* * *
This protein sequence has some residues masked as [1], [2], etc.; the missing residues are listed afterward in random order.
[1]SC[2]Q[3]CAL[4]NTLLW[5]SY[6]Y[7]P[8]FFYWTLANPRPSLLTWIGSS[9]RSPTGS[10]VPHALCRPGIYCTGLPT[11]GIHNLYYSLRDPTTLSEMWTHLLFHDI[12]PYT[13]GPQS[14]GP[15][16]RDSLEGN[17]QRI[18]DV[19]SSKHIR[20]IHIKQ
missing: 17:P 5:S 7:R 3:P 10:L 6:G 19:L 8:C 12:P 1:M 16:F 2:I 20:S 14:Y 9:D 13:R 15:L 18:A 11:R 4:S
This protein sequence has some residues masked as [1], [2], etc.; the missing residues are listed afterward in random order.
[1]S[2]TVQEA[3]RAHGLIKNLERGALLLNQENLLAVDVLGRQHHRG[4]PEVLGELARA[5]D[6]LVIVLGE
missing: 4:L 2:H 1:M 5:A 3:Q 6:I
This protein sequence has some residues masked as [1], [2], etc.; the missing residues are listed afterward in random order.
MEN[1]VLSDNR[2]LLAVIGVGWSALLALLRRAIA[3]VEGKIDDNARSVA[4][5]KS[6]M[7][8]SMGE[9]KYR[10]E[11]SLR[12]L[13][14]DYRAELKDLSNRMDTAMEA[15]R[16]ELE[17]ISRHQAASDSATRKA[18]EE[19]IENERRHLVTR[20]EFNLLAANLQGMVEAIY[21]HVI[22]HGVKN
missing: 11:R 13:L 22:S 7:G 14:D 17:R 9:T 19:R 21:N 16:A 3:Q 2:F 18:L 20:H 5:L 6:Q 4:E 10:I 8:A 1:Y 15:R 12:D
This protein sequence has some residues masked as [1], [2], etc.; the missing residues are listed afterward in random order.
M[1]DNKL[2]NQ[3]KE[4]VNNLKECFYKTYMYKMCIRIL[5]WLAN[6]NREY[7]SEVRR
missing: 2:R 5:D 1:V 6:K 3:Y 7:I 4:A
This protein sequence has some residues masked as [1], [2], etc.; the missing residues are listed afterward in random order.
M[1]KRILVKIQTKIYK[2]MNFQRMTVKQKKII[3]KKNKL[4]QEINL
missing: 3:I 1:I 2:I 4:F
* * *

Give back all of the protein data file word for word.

This protein sequence has some residues masked as [1], [2], etc.; the missing residues are listed afterward in random order.
[1]SC[2]Q[3]CAL[4]NTLLW[5]SY[6]Y[7]P[8]FFYWTLANPRPSLLTWIGSS[9]RSPTGS[10]VPHALCRPGIYCTGLPT[11]GIHNLYYSLRDPTTLSEMWTHLLFHDI[12]PYT[13]GPQS[14]GP[15][16]RDSLEGN[17]QRI[18]DV[19]SSKHIR[20]IHIKQ
missing: 17:P 5:S 7:R 3:P 10:L 6:G 19:L 8:C 12:P 1:M 16:F 2:I 20:S 14:Y 9:D 13:R 15:L 18:A 11:R 4:S
This protein sequence has some residues masked as [1], [2], etc.; the missing residues are listed afterward in random order.
[1]S[2]TVQEA[3]RAHGLIKNLERGALLLNQENLLAVDVLGRQHHRG[4]PEVLGELARA[5]D[6]LVIVLGE
missing: 4:L 2:H 1:M 5:A 3:Q 6:I
This protein sequence has some residues masked as [1], [2], etc.; the missing residues are listed afterward in random order.
MEN[1]VLSDNR[2]LLAVIGVGWSALLALLRRAIA[3]VEGKIDDNARSVA[4][5]KS[6]M[7][8]SMGE[9]KYR[10]E[11]SLR[12]L[13][14]DYRAELKDLSNRMDTAMEA[15]R[16]ELE[17]ISRHQAASDSATRKA[18]EE[19]IENERRHLVTR[20]EFNLLAANLQGMVEAIY[21]HVI[22]HGVKN
missing: 11:R 13:L 22:S 7:G 14:D 17:R 9:T 19:R 21:N 16:A 3:Q 2:F 18:L 20:H 5:L 6:Q 4:E 10:I 8:A 1:Y 15:R 12:D
This protein sequence has some residues masked as [1], [2], etc.; the missing residues are listed afterward in random order.
M[1]DNKL[2]NQ[3]KE[4]VNNLKECFYKTYMYKMCIRIL[5]WLAN[6]NREY[7]SEVRR
missing: 2:R 5:D 1:V 6:K 3:Y 7:I 4:A
This protein sequence has some residues masked as [1], [2], etc.; the missing residues are listed afterward in random order.
M[1]KRILVKIQTKIYK[2]MNFQRMTVKQKKII[3]KKNKL[4]QEINL
missing: 3:I 1:I 2:I 4:F